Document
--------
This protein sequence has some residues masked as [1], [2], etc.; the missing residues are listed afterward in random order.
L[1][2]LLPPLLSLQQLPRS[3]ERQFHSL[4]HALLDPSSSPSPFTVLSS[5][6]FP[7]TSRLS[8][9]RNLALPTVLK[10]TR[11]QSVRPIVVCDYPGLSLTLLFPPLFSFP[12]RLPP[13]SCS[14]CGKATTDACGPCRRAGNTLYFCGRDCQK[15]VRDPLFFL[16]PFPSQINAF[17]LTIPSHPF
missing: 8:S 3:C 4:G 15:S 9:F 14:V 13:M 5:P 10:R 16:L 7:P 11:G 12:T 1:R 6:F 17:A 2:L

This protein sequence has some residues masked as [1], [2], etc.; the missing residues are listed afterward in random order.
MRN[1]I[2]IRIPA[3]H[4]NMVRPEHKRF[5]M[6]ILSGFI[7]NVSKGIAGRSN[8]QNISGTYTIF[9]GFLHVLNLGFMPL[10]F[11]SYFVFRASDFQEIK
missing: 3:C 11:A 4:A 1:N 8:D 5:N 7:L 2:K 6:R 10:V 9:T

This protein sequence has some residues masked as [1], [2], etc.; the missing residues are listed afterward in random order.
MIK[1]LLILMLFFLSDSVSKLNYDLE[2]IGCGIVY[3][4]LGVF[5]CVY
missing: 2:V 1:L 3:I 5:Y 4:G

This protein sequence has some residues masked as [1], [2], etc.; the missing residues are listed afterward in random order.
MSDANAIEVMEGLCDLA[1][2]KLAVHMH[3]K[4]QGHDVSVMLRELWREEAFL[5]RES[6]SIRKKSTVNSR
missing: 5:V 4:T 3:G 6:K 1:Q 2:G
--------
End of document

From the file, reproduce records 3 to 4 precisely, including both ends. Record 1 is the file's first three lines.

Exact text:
This protein sequence has some residues masked as [1], [2], etc.; the missing residues are listed afterward in random order.
MIK[1]LLILMLFFLSDSVSKLNYDLE[2]IGCGIVY[3][4]LGVF[5]CVY
missing: 2:V 1:L 3:I 5:Y 4:G

This protein sequence has some residues masked as [1], [2], etc.; the missing residues are listed afterward in random order.
MSDANAIEVMEGLCDLA[1][2]KLAVHMH[3]K[4]QGHDVSVMLRELWREEAFL[5]RES[6]SIRKKSTVNSR
missing: 5:V 4:T 3:G 6:K 1:Q 2:G